888 WOODMERE PL 21 KATIE’S POND RD 124 VERDAE BLVD STE 502 1675 ROLLINS RD UNIT F 200 REGENTS GATE CT 501 HOWELL RD 517 WATTS AVE 2 TAMARON WAY 3031 WHITE HORSE RD 213 E BUTLER RD STE F2 14 REDWING CT 14 REDWING CT 4455 LOWER ROSWELL RD # 680453 4 SOMERSET PL 114 E BUTLER RD 30 GRIFFITH CREEK DR 10 MILLERS POND WAY 202 PIMLICO RD 9 DOESKIN HL 12 OSSABAW LOOP 7 VALLEY OAK DR 208 WILDLIFE TRL 155 FORT DR UNIT 5040 BOX 1051 8 WINDING WALK WAY 104 HEARTHSTONE LN 9 EBENWAY LN 572 SAVANNAH HWY 104 ANGEL FALLS DR 224 FOOT HILLS RD 844 SILVERWOOD WAY 7 LONGVIEW TER 520 FULTON CT 104 OCONELL CT 323 WHITE DR 1 SEDGEWOOD CT 1 SPRING FALLS CT 515 PALLADIO DR 11 ASHLEY AVE 200 BIENVILLE PL 3463 ONEAL CHURCH RD 1 CLEYERA CT 212 HARBIN AVE PO BOX 5666 4 WOODLAND CHASE CT 10 SEASHELL CT 208 WYCLIFFE DR 16 POINSETT AVE 1604 E NORTH ST 101 APPLEWOOD DR 209 CARROLLTON CT 119 CIRCLE SLOPE DR 400 MILLS AVE UNIT 112 101 WESTOVER PL 30 LUCERNE CT 208 OYSTERCATCHER WAY 201 KIRKLEN LN 67 GRAND RIVER LN 201 RAGIN CT 122 POND TERRACE LN 1200 WOODRUFF RD STE H20 8001 ARROWBIRDGE BLVD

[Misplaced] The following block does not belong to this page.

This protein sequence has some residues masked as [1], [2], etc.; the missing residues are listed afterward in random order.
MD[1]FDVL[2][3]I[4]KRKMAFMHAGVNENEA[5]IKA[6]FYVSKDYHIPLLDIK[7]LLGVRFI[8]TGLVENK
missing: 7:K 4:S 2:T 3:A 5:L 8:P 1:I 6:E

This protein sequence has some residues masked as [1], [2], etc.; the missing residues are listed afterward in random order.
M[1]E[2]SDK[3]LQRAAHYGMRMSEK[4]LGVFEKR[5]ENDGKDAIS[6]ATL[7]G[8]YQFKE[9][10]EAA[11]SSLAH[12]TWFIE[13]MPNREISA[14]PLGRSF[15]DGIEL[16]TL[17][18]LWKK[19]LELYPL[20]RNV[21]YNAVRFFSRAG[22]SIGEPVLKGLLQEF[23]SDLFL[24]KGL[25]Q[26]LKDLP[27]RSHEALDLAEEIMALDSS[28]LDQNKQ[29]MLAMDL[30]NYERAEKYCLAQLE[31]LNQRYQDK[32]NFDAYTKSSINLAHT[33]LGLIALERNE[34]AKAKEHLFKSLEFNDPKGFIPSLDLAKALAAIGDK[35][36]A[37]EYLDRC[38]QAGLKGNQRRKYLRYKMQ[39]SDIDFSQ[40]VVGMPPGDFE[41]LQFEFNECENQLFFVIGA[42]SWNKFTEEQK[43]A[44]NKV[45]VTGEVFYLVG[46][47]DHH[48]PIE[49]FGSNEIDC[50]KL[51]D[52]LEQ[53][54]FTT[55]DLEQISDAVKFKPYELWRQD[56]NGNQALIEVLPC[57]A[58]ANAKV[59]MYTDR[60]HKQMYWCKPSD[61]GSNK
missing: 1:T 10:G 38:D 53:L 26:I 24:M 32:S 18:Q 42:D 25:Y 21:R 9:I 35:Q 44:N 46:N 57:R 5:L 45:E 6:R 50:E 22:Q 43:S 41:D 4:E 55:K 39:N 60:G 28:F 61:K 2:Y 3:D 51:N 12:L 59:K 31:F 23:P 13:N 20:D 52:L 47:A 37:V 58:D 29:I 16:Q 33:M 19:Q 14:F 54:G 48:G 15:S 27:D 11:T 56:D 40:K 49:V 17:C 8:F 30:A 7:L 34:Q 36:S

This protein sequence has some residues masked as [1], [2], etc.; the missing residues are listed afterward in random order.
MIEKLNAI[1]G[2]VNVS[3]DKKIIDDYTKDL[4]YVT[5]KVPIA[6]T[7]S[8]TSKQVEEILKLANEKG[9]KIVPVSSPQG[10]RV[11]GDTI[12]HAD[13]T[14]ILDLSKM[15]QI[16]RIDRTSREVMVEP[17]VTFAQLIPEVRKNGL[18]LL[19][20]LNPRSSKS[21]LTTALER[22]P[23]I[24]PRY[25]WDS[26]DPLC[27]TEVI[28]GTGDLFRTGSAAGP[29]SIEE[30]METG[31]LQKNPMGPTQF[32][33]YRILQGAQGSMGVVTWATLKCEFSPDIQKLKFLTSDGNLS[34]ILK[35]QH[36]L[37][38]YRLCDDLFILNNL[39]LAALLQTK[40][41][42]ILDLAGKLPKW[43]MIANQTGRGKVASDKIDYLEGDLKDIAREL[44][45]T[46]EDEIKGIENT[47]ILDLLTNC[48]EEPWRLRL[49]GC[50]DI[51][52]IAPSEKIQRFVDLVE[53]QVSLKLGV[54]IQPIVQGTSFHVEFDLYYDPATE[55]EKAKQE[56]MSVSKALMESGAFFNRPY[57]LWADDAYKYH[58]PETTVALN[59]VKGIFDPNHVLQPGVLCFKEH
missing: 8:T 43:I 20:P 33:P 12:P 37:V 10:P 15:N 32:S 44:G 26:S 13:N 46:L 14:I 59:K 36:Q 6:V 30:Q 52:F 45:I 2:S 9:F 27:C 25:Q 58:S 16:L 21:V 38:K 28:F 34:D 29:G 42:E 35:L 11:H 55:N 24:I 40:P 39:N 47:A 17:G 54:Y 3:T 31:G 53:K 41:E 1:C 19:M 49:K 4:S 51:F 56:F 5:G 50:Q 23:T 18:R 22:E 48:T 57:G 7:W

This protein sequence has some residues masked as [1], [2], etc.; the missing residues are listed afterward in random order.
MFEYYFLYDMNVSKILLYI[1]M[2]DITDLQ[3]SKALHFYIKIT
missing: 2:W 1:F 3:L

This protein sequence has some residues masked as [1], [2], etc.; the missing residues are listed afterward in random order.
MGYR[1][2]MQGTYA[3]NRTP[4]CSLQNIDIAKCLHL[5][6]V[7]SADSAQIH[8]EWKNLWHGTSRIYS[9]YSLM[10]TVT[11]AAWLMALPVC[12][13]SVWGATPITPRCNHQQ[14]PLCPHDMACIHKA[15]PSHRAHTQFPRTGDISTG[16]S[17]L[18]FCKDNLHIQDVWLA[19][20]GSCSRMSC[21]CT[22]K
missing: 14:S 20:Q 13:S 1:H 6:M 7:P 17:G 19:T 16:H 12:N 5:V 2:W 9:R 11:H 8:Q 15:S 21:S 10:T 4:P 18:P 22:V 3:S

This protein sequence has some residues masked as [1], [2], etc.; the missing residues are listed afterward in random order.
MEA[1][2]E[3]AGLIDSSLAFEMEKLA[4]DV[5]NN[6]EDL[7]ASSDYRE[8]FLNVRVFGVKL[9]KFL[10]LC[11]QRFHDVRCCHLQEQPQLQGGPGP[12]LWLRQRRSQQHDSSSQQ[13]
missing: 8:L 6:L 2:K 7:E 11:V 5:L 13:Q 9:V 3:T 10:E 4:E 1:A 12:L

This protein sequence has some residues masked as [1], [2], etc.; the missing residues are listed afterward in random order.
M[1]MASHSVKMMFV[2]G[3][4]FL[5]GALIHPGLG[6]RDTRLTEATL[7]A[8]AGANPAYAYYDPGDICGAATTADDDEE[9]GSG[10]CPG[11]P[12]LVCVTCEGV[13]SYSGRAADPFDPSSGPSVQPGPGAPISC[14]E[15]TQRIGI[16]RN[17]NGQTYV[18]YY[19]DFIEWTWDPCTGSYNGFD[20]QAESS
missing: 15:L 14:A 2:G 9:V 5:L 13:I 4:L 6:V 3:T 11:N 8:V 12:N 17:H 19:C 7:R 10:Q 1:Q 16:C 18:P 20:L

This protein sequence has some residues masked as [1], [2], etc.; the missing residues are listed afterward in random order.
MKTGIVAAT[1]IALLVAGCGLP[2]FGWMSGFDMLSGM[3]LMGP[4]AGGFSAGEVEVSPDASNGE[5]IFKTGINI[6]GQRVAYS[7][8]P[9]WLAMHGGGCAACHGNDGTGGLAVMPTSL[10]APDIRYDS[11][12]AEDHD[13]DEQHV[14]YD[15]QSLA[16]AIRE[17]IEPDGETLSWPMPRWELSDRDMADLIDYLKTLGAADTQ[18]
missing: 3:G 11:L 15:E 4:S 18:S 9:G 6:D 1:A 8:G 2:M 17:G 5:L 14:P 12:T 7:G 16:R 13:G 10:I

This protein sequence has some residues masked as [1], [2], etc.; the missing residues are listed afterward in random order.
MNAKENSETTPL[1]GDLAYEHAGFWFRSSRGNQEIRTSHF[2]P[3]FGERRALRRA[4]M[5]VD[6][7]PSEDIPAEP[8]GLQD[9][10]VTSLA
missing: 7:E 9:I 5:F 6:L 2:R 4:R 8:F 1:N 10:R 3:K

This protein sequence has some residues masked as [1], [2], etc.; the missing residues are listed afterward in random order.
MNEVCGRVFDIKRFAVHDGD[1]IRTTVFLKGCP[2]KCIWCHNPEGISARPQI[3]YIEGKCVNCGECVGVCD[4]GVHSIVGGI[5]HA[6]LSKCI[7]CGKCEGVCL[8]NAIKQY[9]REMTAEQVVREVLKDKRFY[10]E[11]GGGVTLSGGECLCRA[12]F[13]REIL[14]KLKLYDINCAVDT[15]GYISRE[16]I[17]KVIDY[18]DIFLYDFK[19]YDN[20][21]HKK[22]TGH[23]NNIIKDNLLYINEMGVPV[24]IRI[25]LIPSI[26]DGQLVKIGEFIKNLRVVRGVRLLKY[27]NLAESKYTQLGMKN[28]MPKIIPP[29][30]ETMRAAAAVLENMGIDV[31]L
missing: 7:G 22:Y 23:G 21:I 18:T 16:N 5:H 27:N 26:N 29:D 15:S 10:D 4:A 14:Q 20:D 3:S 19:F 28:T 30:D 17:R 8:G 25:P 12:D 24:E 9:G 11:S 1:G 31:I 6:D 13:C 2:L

STRATTON PLACE WHITEHALL PLANTATION THE TOWNES AT FIVE FORKS TERRA PINES ESTATES COLEMAN SHOALS KNOLLWOOD HEIGHTS STONE ESTATES THE TOWNES AT FIVE FORKS LAKE LANIER SUGAR CREEK LOST RIVER MARES HEAD FARM ASHFORD NEELY FARM - LAUREL BROOK MILL POND AT RIVER SHOALS ABBEYHILL PARK COACHMAN PLANTATION CAMELOT COUNTRY MEADOWS MILL POND AT RIVER SHOALS FORRESTER WOODS ONEAL VILLAGE NEELY FARM - DEER SPRINGS OAKS AT GILDER CREEK FARM SUMMIT AT PELHAM SPRINGS FORRESTER WOODS HERITAGE POINT GRIFFIN PARK HAWTHORNE RIDGE WILLOW GROVE WILLOW GROVE THE LOFTS AT MILLS MILL KNOLLWOOD HEIGHTS DEVENGER PLACE GRIFFIN PARK WOODRUFF LAKE WOODRUFF LAKE MILL POND AT RIVER SHOALS TREYBERN THE EDGE ON NORTH MAIN VICTORIA PARK HALF MILE LAKE RUSTIC ESTATES TANNER’S MILL TOWNES AT BROOKWOOD II SUMMERWALK PEBBLE CREEK VILLAGE BROADMOOR RIVER RIDGE EAST PARK HAWTHORNE RIDGE MORNING MIST FARM MERRIFIELD PARK FAIRVIEW POINTE WILLOW POND RIVERSIDE CHASE